We’ve got to address the energy crisis now
How can N.H. invite companies to move to the state when it cannot provide them with enough energy to do business?
New Hampshire, like several other New England states, is suffering from an energy shortage, both of electricity and natural gas. These shortages are raising the unit cost of each energy source to an unacceptable level.
There are thousands of New Hampshire residents who work for companies that are dependent upon electricity and natural gas that is readily available at reasonable prices, in order to earn a living. Do we deprive these people of an honest living, and put them all on welfare?
The shortage of energy, most importantly electricity, may well curtail any expansion of existing business with additional jobs, or actually shrink the businesses. If they are small and energy dependent, they may be forced close or leave New Hampshire.
Energy costs, both gas and electricity, in the southern states run anywhere between 25 percent and 35 percent of the new electric and gas rates that we are going to suffer in New Hampshire.
Last summer, our power supplier advised us that they may not be able to supply the amount of electricity our company needs to operate air conditioning in the summer. Now, we may be faced with difficulty opening two new divisions that use large amounts of electricity in the manufacturing processes of our products.
Our company has to compete entirely with Chinese suppliers of competitive products, and we have been successful in doing this, even while manufacturing in New Hampshire. However, with electricity costs rising 46 percent in November and the potential of not being able to get it, it may make it difficult (if not impossible) to readily compete with offshore manufacturers or domestic manufacturers of our product line who utilize offshore components. Our company is the only manufacturer in the United States that truly manufactures its products here in the USA.
Someone in our government decided to start closing coal-burning plants because of the CO2 they emit. This is an admirable thing to do, benefiting everyone. But good businesspeople would not have closed these facilities until arrangements had been made to replace the amount of energy that was produced by these closed plants. On top of that, they decided to close Vermont Yankee Nuclear Power Plant without replacing its electricity.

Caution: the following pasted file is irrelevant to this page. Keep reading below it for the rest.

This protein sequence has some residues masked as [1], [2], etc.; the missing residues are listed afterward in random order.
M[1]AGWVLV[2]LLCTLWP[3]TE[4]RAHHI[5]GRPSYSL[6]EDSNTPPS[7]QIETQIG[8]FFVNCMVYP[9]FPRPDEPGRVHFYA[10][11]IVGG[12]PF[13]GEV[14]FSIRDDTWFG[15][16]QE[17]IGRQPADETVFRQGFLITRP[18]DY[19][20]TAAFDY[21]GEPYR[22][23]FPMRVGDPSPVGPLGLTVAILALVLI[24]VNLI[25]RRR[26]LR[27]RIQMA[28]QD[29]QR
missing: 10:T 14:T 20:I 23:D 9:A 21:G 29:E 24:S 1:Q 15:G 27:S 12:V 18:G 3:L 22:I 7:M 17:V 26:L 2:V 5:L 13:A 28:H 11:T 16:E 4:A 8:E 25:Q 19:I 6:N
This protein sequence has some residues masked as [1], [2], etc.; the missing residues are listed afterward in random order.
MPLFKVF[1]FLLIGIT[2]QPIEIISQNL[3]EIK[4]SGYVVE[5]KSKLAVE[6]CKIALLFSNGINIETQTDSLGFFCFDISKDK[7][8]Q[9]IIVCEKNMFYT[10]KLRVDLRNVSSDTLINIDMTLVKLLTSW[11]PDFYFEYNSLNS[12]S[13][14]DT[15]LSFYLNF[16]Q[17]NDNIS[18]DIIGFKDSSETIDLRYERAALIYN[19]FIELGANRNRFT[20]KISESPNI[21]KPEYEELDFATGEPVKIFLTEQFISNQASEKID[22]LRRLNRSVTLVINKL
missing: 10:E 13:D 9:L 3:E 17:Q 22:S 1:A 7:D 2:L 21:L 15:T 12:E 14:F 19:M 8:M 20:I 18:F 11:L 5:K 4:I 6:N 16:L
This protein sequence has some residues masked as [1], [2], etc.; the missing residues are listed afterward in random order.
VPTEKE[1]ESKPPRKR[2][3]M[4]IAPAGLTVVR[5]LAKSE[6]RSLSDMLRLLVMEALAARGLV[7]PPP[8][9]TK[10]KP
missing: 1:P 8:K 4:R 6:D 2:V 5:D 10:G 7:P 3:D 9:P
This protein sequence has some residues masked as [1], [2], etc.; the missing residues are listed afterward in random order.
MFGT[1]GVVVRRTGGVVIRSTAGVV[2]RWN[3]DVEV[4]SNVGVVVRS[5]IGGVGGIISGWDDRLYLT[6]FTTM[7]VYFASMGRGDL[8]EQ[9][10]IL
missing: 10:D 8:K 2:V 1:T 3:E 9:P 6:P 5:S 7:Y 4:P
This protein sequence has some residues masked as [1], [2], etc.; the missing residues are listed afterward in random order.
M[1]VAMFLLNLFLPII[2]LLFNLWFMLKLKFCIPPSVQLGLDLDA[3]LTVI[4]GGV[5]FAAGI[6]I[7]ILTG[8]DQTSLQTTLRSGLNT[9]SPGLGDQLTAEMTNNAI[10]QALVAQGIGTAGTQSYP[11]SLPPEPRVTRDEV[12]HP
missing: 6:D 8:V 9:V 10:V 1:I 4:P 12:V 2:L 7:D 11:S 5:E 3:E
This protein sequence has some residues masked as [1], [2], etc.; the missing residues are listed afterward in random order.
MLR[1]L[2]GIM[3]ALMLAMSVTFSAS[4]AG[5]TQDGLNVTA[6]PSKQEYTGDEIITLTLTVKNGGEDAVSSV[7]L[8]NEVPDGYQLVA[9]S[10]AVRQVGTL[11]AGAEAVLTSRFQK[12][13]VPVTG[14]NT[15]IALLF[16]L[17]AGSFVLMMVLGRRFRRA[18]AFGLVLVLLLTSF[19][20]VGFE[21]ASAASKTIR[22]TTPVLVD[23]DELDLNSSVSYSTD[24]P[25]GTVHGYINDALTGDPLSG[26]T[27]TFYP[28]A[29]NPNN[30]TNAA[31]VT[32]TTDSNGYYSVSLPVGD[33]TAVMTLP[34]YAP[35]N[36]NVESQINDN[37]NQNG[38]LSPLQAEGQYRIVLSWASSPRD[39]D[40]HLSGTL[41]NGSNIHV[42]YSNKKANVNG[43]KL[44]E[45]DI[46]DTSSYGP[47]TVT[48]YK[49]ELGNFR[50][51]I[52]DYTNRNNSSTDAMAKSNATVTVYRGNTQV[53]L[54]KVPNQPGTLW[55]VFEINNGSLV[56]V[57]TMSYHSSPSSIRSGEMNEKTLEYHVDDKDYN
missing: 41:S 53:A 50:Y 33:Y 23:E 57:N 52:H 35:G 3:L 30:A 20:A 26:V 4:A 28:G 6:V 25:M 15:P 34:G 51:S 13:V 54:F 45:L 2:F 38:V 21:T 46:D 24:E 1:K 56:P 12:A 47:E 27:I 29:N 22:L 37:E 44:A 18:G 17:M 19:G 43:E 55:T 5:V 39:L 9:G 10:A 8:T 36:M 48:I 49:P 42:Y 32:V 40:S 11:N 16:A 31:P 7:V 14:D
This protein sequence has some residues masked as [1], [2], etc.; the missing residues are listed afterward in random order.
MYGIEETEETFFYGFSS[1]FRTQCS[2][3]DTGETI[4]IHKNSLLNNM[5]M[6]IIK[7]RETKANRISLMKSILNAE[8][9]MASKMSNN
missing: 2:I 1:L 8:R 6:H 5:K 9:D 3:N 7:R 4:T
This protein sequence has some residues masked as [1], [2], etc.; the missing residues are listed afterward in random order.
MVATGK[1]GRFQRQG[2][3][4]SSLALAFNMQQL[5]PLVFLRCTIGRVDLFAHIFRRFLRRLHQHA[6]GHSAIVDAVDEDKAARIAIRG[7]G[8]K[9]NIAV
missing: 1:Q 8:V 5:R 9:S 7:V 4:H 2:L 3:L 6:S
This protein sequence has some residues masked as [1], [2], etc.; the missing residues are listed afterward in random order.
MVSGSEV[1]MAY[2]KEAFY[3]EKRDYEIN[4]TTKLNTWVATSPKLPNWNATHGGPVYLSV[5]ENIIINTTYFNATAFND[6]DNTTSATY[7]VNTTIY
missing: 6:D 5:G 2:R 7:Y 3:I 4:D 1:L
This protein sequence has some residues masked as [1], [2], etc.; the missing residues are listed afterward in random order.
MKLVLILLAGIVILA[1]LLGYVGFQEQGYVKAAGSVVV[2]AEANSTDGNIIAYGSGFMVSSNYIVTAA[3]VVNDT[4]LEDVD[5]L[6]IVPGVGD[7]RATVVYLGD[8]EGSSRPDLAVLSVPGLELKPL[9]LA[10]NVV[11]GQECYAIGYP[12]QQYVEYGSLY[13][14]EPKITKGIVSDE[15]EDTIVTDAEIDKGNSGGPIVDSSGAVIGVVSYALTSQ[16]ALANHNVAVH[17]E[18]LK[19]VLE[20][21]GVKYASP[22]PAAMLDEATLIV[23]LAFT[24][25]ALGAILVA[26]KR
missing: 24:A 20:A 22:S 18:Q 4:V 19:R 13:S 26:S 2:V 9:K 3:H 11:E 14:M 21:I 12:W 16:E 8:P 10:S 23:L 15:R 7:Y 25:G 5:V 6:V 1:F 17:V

These were very poor business decisions. I ask the state to try to reverse as many of these as they can. The way to bring energy costs under control is to have more energy than is needed so that energy producers reduce their selling prices. This is “Economics 101.”
Northern Pass should be up and operational. For some reason, the government doesn’t want to utilize eminent domain for the good of the people. A very few vocal individuals, who claim they do not like looking at power lines, have been able to get the ear of our government and hold up the source of power that could keep a good supply coming at a low price. And, remember, it is all “clean” energy. Gee, could this have replaced the energy from coal-burning plants?
How can New Hampshire go out and invite companies to move to the state when it cannot provide them with enough energy to do business? Not only should we have had Northern Pass by now but also additional natural gas lines in place to adequately serve the needs of New Hampshire residents and industry.
Any solution created today is five years from being able to solve our problem. We may have to restart our closed energy plants in order for New Hampshire to survive.
Government, please … let’s get off our duffs and do something NOW.
John F. Olson is president of Whelen Engineering, which has facilities in Charlestown, N.H., and Chester, Conn.